When you hear the "ding" on your inbox or see the "new" message pop up on your task bar, do you immediately go reply to it? If you are caught in the never-ending cycle of constant distraction, whether it's a buzzing BlackBerry, instant message, or e-mail alert; you are not alone. Most people have totally lost their ability to concentrate because message interruptions are ruling their time and attention. In today's workplace, attention is your most precious asset. If you are squandering it by constantly checking for messages or replying immediately when you recieve one, you are wasting your time.
How Much Time Are You Wasting?
According to Basex, an information-technology research firm in New York City, interruptions now consume an average of 2.1 hours a day, or 28% of the workday for the average knowledge worker. With the addition of Twitter, Facebook, and other social networks; this number is expected to climb even higher. These near-constant interruptions increase stress, distract workers from their most important tasks, stifle creativity, and drastically reduce the ability to fully concentrate. Even worse, multi-tasking while working on critical objectives increases the likelihood of mistakes in the finished product.
With so much riding on the productivity of today's information worker, what can you do to reduce the problem of interruption overload?
Multitasking is Limited
Intuitively, you know that you can't completely focus on more than one thing at a time. Yet, when it comes to texting, e-mail, or instant messaging; it somehow seems different. However, the fact that many states and municipalities feel the need to ban the use of cell phones, and especially texting, while driving; it is clear that your focus deteriorates with additional tasks. Even if the attention is evenly divided, at some point, there is simply not enough attention available to distribute to everything.
While there are some activities you can do simultaneously, such as walking and talking to a friend; many activities compete for the same parts of the brain. For example, if you are on a conference call, and you have to have the person asking you a question repeat themselves, it is likely you were reading your e-mail when you should have been listening more intently. These two tasks both use the brain's language cognition. Think about it next time you read a text or an e-mail, did you "say" the words of the message in your head? By using the same parts of the brain at the same time, you are forces to switch between the two. This mental switching causes an overall delay in your cognitive processing. The two tasks combined will actually take as much as 40% longer to complete, than, if they were done one after the other. Additionally, the quality of each task when done concurrently will be degraded making mistakes more likely.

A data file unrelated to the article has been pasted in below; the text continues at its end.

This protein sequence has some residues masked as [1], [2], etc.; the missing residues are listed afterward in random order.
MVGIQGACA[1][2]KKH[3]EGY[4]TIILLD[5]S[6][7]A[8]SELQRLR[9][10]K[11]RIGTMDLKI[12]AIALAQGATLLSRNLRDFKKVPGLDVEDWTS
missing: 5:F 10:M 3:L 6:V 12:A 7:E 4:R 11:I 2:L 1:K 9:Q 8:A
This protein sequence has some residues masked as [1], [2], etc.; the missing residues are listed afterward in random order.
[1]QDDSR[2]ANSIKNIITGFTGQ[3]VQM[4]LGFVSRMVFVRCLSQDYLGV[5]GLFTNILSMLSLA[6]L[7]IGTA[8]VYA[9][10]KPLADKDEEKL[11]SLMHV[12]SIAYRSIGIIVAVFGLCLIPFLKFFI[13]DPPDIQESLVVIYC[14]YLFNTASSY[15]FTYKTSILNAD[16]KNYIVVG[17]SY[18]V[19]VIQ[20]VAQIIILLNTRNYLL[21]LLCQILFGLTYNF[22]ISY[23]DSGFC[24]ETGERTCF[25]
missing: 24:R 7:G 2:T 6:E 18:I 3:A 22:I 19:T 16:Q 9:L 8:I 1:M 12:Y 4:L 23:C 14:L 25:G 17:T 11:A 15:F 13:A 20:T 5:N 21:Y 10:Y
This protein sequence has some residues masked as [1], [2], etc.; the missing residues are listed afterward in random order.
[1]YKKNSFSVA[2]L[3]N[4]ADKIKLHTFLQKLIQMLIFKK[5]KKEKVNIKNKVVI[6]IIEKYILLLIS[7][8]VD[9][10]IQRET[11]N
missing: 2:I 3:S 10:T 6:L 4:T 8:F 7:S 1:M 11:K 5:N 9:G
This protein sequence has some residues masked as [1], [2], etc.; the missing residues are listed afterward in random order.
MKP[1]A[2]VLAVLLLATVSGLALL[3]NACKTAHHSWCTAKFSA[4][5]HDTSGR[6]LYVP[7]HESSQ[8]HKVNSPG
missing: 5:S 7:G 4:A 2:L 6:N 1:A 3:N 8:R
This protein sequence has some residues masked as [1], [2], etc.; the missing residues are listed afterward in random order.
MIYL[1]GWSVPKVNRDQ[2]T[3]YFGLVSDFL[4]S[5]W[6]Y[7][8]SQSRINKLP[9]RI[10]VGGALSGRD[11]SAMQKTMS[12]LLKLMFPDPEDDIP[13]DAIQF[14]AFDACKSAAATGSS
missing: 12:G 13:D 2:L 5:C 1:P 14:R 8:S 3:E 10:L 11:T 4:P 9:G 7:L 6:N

Manage Your Focus
To ensure you are as productive as possible, it is necessary to manage your focus. If you want fewer interruptions, here are some helpful tips:
* Turn off alerts. You can and should disable the message "ding" and the pop-up visual alert (if you are using Outlook, Go to Tools, Options..., E-Mail Options..., Advanced E-Mail Options..., then changes the settings under "When new items arrive in my inbox")
* Limit compulsive e-mail checking. Only check e-mail 3-5 times per day. Resist the urge to check your e-mail every 15 minutes. (If you have critical messages or certain people require immediate urgent action, set up a rule that plays a sound when you get a message from that person or with a certain subject.)
* Reduce your outflow. Only reply to all if essential. Don't send unnecessary replies. Tell the reader if no reply is necessary.
* Pick up the phone. If a short phone call will eliminate ten e-mails, then, by all means make the call.
Lead by Example
While you may not be able to change everyone in your company, you may have more of an impact than you realize. Modeling different behavior often has a rippling effect in organizations. Hyper-urgency can be addicting. Like most addictions, there are some serious negative consequences for this behavior. It has become such an issue that even technology companies such as Google, Microsoft, and Intel are members of the Information Overload Research Group (iorgforum.org) whose stated purpose is to reduce information pollution. While information overload has become a global problem, don't let that stop you from changing your little corner of it.
"Never doubt that a small group of thoughtful committed citizens can change the world. Indeed it's the only thing that ever has. -- Margaret Mead"